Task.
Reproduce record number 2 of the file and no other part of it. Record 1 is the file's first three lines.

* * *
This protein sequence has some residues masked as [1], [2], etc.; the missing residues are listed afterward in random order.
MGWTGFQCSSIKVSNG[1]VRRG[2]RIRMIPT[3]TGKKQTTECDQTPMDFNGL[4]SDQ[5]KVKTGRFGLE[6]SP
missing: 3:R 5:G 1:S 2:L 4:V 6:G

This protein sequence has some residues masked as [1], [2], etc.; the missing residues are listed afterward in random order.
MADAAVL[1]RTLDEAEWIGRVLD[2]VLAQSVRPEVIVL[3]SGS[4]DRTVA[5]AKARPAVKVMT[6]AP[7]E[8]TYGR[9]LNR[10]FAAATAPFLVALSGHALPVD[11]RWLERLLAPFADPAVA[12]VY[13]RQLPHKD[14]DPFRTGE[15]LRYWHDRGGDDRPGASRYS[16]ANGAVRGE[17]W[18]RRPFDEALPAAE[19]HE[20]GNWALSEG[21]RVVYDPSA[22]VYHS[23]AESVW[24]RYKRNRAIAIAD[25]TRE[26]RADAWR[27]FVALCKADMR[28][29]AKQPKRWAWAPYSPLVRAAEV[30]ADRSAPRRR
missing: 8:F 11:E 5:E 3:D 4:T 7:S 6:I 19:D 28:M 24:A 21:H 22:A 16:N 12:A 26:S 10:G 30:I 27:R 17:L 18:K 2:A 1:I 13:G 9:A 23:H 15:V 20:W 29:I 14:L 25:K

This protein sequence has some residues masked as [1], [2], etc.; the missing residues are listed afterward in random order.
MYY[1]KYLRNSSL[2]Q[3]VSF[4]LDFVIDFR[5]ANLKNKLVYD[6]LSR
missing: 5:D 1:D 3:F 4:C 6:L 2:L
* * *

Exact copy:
This protein sequence has some residues masked as [1], [2], etc.; the missing residues are listed afterward in random order.
MADAAVL[1]RTLDEAEWIGRVLD[2]VLAQSVRPEVIVL[3]SGS[4]DRTVA[5]AKARPAVKVMT[6]AP[7]E[8]TYGR[9]LNR[10]FAAATAPFLVALSGHALPVD[11]RWLERLLAPFADPAVA[12]VY[13]RQLPHKD[14]DPFRTGE[15]LRYWHDRGGDDRPGASRYS[16]ANGAVRGE[17]W[18]RRPFDEALPAAE[19]HE[20]GNWALSEG[21]RVVYDPSA[22]VYHS[23]AESVW[24]RYKRNRAIAIAD[25]TRE[26]RADAWR[27]FVALCKADMR[28][29]AKQPKRWAWAPYSPLVRAAEV[30]ADRSAPRRR
missing: 8:F 11:E 5:E 3:D 4:T 7:S 6:I 19:D 28:M 24:A 21:H 22:A 16:N 12:A 26:S 10:G 30:I 27:R 17:L 18:K 2:A 1:I 13:G 9:A 23:H 15:V 20:W 29:I 14:L 25:K